Monday, April 13, 2009

Easter readings and visitations

Easter came and went at the ol' beach. I got sardines for Easter! Yippee!

I had fun running out on the beach and avoiding all the women with no teeth and plenty of tattooes.  Interesting combination there.

I reread Michael Crichton's "Timeline" and noticed that its writing wasn't up to par. Not that anyone would claim Crichton is a literary genius, but he writes good books that are a cut above most of the sci-fi, thriller, action paperback novels.  Plus, it's sort of hard to read the same novel again, especially when you know exactly what happens and how it all ends.

But I also started reading a Robert Ludlum novel titled "The Scorpio Illusion."

I tried reading it Friday night, but I fell asleep after a few pages.  I woke up around 4AM Saturday morning because the windows were rattling, the wind was howling, and the roof sounded like it was going to collapse.  I though, "Great. The roof is going to collapse and kill me before my life has even started. My tombstone'll probably read 'Graduated from UNC. Pretty much all the best has been spoken for.'" Then lightning started crackling all around the city, ambulances and fire engines with sirens blaring raced to put out fires, and thunder kept crashing that made the whole house shake. Then I realized that I'd be content with only having to worry about the roof collapsing.

I couldn't sleep so I started reading some more of the Ludlum book.  I noticed that he'd written "The Bourne Identity," so I was expecting a good read.  The book is about some woman who sees her parents beheaded so she goes completely apecrazy and decides to kill every single government in the world so anarchy can reign.  Sounds like a good plot, right? But "The Scorpio Illusion" went a little something like this: "Dammit, Chesterfield, we need to know where this Bajaratt is! She can blend in with any culture! She knows over a thousand languages including ancient Latin and Occitan! She can hack into any secure government connection through a regular phone line and figure out all our secrets! And when she displays her sign, it means she's going to destroy all of us!" "*gasp* But surely you don't mean!..." "YES I DO! She's going to steal all the nuclear warheads in the United States, wire them together and trick the entire legislative branch of the USA to sit on them until they explode while deceiving all the military planes to attack cities!" "By God...we've got our work cut out for us."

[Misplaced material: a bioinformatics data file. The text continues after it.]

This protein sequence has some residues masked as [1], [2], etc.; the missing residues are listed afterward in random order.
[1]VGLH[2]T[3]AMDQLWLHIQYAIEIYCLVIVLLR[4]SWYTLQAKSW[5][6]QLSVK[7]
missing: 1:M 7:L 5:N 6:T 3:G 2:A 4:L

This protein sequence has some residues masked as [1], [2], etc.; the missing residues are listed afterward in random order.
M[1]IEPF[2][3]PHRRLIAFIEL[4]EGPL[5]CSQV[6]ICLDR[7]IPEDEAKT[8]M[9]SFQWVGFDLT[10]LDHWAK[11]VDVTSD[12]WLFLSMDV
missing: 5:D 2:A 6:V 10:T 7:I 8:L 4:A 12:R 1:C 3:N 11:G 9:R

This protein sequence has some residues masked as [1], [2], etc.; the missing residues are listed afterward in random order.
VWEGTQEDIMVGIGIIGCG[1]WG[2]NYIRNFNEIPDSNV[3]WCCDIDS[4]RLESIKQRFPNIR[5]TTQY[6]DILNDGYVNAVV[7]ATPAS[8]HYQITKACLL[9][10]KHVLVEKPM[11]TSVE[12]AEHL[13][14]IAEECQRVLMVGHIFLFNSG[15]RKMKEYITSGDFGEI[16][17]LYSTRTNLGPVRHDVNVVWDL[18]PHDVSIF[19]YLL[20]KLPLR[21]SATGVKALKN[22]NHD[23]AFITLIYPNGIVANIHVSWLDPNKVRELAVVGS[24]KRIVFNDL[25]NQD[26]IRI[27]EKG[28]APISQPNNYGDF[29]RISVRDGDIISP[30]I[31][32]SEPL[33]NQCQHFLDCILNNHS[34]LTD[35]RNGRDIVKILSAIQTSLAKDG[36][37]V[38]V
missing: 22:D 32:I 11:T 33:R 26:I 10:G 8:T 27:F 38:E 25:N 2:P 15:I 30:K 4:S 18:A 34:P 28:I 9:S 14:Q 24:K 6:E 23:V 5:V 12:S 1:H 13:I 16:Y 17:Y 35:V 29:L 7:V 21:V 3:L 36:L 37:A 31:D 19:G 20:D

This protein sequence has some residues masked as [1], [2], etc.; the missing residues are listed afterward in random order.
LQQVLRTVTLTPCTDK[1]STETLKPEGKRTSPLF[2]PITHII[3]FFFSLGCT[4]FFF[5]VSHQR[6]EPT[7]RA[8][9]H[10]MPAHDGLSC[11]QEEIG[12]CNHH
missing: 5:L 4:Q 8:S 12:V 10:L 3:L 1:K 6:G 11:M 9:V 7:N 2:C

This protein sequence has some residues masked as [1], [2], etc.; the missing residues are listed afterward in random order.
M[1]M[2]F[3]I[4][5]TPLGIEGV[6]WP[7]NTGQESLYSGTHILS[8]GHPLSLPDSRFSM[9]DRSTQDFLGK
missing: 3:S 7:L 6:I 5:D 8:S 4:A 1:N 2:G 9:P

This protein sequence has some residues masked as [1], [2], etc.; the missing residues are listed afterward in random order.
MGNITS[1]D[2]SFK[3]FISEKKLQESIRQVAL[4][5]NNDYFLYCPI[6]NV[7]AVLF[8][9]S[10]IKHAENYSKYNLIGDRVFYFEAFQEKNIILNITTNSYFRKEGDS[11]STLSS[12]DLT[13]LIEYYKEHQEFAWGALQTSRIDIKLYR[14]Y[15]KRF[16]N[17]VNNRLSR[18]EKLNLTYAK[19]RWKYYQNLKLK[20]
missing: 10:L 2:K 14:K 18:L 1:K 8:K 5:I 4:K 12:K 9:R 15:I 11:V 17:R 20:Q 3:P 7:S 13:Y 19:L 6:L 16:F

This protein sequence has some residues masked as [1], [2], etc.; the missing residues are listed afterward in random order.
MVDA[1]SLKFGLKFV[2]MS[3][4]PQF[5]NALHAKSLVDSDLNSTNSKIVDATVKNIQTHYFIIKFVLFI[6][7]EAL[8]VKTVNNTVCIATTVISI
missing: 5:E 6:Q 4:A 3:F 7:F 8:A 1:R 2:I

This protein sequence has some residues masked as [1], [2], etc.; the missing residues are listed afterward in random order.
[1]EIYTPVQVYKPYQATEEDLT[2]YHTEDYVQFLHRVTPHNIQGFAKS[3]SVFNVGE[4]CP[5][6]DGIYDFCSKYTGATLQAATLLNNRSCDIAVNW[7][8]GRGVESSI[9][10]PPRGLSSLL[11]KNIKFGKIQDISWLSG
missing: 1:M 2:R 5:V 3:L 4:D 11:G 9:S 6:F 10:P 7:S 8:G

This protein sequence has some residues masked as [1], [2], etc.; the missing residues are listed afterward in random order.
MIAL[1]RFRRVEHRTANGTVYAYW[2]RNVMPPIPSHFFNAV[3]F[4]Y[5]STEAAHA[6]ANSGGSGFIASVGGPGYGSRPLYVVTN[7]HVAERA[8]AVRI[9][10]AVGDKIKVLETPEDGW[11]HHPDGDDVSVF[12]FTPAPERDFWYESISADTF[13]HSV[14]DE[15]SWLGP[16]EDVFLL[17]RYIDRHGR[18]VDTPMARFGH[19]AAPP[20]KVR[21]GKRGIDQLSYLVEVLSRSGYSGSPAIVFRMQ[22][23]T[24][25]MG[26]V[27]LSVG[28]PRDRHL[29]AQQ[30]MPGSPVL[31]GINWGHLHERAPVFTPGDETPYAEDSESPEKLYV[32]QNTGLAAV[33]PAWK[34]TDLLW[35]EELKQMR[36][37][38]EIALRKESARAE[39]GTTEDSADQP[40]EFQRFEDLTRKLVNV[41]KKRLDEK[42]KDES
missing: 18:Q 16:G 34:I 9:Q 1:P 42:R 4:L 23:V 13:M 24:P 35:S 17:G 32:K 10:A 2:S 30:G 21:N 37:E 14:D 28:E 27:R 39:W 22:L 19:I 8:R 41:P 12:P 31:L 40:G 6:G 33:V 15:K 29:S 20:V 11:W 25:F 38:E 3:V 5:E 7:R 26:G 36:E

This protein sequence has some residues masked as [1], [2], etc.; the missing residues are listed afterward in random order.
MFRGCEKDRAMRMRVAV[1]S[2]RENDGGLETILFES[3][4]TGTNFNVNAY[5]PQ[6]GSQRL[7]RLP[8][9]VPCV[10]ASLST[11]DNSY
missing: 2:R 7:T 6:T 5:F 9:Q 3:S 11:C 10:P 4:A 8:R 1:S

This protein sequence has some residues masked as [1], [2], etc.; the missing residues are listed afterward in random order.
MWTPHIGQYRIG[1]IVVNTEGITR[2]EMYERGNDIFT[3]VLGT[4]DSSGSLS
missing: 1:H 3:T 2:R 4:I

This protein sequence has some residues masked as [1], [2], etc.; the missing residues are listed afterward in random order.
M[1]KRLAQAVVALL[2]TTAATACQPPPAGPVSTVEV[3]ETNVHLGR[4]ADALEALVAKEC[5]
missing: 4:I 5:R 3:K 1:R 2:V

And that's when I threw the book across the room and decided to read the Michael Crichton paperback about using quantum foam to travel in time because it was a lot more plausible.

My sister flew to New York to study pieces in museums as part of a trip for her art class. She was flying back Saturday night, and was planning to go back home to visit my grandparents.  I was charged with the task of driving my grandparents back from the beach. I really don't know why, unless it's some sort of old-fashioned rule, but whenever I drive, my grandfather always sits in the passenger seat while my grandmother sits in the back.  

And all of my grandparent's idiosyncracies come out to play while I'm driving them and they're in the car.  My grandfather will start to sniff the air like a dog, gaze around, and say, "Do you smell that? I smell something stinky...Shore wish it didn't smell so bad!"  I'll be driving and my grandmother won't be able to hear me when I talk to her, and she'll remind me that she only hears well enough when you're actually facing her, but when I'm driving I don't want to turn my body around so I can see her face to face, so I'll usually opt to yell at the top of my lungs.  My grandfather will gaze at the gear shifting lever, and start wiggling it to make sure it's in the "right" position. He recently did this while we were going 70MPH on the highway, and when I glanced at him, he looked at me and said, "Hm. Good. It's in the right position."  My grandfather will claim I'm driving incredibly fast, and I'll inform him that I'm driving the exact speed limit.  My grandfather and grandmother will start arguing about whether they need to stop for gas, whether they should pick up groceries while they've got the car out, etc.  It's just crazy.

And when we finally all got back home, my sister and aunt were all sitting around and talking, and my grandfather started mentioning someone he knew named "Flatus Jones."

Looking back on all the Easters I've had, this has to be the strangest one so far.


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